Editor’s Note: Hi all, Randi here. If you’ve been watching our videos, you’ll know that we were asked by our disappeared advice columnist, Caitlin Wang, to find her journal in the house that she escaped from earlier this week. She’s asked us to publish it (she feels the world needs to know the truth of what she’s been through). Heads up, though: her handwriting is terrible so it’s taken us a couple days to decipher and slowly transcribe her story. Below is her very first entry, dated March 2, 2020. I’d like to point out that Nicole and I have made the decision to hide the journal – it is NOT in either of our homes. So, if whoever is after Caitlin is reading this, please don’t bother trying to find the journal at our individual residences. It is hidden someplace safe – you’ll never find it. And you’ll never find Caitlin again either, we’ve made sure of that.
March 2, 2020
My name is Caitlin Davis Wang and by the time you read this I may be dead. In normal times, when I’m not too busy writing other stuff, I keep a journal detailing events in my life, but these aren’t normal times, so my notes may be sketchy. I will do my best.
First, who am I?
I was born in Tulsa, Oklahoma on July 28, 1966, father a geologist, mother a high school guidance counselor. I have one sibling whom I dislike and whom I’ve lost touch with, so I won’t even bother to say his name. Most of my professional life has been spent working as a psychotherapist in Austin, Texas, but in 2012, when I had a solo practice near the university, I was attacked by a client wielding a knife, and that incident fucked me up so badly that I was unable to continue in my profession. The attack truly scarred me, not only because I was slashed in the face and shoulder, but because, in many ways, it diminished my ability to cope with the outside world. For example, as a result of the trauma I contracted lupus, a crappy condition that can make you feel tired, irritable, constantly out of sorts. You can’t go out in the sun much with lupus and that’s okay with me: since the knife attack I’ve become leery of the outdoors and don’t often leave the house.
This has been difficult for my husband, Li, who runs the virology lab at UT. We used to go to all sorts of functions together — fundraising galas for the university, dinner parties with colleagues, the opera and symphony. But after the knife attack, all of that stopped. My husband, born in Xiaogan, China, is a very cultured man. He may be a serious scientist, but listening to music is his lifeblood, and not being able to attend functions or concerts with his wife was a real blow. In the beginning I thought it might even end the marriage. By then Li and I had been married eighteen years and were a solid couple, but you never know, and for sure Li (who’s thirteen years older than I am) sulked those first few months.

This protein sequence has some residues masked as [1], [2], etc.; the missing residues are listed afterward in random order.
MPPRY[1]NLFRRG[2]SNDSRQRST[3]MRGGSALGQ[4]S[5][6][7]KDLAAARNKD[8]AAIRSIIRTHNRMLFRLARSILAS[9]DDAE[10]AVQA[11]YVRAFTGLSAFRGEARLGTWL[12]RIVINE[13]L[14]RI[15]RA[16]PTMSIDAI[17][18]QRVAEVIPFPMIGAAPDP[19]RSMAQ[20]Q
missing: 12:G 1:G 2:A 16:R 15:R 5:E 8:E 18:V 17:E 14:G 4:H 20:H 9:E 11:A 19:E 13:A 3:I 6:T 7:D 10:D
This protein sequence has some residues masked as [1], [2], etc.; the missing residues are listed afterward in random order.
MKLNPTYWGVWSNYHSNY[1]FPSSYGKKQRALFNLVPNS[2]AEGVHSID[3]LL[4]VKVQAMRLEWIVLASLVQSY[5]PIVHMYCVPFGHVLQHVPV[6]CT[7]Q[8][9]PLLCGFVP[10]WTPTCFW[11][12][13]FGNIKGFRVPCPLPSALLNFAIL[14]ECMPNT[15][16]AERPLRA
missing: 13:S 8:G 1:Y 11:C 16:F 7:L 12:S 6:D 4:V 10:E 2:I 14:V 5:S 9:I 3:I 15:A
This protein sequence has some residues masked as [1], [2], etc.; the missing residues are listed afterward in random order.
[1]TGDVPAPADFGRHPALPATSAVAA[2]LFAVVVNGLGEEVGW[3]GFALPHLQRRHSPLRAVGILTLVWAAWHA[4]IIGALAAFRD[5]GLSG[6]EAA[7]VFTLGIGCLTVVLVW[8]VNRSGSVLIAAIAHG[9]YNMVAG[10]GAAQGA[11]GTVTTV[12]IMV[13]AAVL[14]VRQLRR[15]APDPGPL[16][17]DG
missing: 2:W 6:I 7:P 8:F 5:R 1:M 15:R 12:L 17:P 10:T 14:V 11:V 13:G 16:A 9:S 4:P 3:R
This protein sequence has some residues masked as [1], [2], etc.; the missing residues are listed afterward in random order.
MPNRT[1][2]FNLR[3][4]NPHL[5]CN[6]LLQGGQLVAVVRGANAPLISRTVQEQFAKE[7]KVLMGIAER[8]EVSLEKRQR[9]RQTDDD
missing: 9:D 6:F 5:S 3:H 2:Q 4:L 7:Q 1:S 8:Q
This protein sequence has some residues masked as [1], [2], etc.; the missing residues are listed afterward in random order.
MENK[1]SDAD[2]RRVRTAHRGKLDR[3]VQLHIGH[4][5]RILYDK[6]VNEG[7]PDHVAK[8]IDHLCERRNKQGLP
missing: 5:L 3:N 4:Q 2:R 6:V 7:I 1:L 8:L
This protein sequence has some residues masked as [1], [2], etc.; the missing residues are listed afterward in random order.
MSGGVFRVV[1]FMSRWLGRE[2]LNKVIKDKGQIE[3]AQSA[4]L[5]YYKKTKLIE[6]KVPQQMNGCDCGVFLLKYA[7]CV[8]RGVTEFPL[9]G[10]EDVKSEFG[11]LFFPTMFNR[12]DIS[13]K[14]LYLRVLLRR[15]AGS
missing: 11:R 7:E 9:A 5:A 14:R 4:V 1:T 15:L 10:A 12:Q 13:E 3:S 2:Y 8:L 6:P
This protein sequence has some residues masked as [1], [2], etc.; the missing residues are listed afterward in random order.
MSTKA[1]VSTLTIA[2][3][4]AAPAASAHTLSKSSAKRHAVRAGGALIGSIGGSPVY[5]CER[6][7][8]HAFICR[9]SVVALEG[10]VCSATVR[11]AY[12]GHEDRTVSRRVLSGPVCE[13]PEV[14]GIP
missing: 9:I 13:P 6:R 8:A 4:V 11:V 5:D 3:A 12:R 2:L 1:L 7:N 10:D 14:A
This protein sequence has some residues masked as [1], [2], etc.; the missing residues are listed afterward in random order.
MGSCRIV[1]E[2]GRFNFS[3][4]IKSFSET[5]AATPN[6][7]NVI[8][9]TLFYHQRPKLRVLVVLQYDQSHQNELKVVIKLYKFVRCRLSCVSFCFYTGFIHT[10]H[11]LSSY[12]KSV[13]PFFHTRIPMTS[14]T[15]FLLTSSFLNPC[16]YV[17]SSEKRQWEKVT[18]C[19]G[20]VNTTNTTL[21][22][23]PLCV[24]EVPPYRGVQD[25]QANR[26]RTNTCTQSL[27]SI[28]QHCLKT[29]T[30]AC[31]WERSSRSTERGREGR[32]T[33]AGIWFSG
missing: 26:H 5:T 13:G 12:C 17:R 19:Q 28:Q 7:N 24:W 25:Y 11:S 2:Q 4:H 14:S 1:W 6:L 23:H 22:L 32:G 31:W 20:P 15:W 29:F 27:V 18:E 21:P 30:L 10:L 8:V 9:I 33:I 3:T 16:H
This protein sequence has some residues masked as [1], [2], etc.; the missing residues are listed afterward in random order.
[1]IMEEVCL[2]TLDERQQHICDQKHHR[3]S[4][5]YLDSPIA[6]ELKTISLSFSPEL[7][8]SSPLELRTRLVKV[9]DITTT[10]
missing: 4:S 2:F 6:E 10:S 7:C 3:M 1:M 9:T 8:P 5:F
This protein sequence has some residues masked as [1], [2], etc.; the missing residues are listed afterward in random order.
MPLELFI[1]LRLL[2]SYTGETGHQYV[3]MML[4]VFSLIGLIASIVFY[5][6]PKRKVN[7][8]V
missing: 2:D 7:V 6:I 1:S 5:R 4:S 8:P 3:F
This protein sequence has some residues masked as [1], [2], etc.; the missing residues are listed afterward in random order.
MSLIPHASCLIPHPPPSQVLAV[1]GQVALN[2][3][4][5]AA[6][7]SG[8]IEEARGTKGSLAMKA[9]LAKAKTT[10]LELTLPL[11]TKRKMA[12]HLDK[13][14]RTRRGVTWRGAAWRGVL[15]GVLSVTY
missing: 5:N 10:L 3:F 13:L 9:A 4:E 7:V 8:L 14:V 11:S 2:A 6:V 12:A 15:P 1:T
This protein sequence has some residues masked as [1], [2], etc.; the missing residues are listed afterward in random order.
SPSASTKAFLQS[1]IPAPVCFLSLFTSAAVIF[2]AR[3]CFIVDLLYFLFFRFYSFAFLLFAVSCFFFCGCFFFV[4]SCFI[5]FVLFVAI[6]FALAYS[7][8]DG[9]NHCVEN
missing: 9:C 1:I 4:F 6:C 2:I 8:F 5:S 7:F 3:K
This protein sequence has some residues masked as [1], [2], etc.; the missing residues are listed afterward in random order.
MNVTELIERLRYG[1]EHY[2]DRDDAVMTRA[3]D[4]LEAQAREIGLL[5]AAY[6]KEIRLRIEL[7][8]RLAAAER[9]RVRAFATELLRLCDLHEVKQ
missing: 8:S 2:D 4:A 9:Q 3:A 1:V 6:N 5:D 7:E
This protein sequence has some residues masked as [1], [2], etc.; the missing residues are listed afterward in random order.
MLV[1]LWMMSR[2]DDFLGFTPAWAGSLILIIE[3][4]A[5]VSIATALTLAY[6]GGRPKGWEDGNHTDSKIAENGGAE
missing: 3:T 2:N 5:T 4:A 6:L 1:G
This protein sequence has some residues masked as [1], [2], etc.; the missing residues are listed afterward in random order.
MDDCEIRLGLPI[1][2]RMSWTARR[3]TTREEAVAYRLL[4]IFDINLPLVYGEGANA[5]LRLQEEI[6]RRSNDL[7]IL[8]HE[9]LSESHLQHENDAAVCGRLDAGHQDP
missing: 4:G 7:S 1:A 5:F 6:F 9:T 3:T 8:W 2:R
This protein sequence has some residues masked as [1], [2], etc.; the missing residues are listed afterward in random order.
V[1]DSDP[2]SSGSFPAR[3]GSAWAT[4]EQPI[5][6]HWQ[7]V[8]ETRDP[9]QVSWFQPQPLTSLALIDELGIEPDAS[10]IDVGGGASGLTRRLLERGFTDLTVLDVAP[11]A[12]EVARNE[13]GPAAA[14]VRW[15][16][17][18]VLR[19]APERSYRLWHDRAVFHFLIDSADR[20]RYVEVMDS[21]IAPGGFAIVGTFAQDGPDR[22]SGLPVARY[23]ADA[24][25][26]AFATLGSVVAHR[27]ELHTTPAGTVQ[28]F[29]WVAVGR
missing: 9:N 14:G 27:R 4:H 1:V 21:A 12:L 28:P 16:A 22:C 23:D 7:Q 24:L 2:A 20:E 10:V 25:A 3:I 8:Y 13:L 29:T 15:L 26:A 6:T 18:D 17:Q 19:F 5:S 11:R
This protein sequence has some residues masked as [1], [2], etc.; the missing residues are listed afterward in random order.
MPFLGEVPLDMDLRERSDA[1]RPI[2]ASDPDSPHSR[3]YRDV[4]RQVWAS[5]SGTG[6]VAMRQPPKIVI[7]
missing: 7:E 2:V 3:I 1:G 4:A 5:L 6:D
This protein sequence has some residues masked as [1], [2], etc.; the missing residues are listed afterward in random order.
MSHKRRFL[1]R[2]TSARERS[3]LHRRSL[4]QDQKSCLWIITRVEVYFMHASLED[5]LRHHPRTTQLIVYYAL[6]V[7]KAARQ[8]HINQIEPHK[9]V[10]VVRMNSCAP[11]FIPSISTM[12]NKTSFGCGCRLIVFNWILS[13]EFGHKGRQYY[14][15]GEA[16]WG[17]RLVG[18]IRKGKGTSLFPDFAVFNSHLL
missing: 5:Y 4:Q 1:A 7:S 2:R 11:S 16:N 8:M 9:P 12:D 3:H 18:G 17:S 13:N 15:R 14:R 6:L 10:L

But he adapted. Since the very thought of being in public made me want to puke, he’d put on a tux and go to events with one of his buddies from the lab. That worked well for official functions. In the meanwhile, I had become a stellar cook, so no problem eating at home every night. And because my loving husband Li preferred being in my company than anyone else’s, he had a brilliant idea: he bought a piano, a beautiful black Steinway, which meant he could endlessly practice in the evenings and on weekends. He wasn’t accomplished, it was just a hobby, but it kept him happy along with his other hobby: conducting symphonies that he hooked up to the stereo from his iPhone. Beethoven’s Fifth would boom out all over the house, while Li stood in front of a mirror installed in the living room waving his arms energetically, pretending to be Leonard Bernstein.
I’m telling you all this to illustrate how much our lives have changed since having to flee Austin.
We’ll post another journal entry really soon. To start at the beginning of this story, when we first announced that our advice columnist, C.D. Knowles (now confirmed to be Caitlin Wang), had gone missing, please click here. This will be an ongoing publication as we continue to sift through her journal and post the entries that explain everything.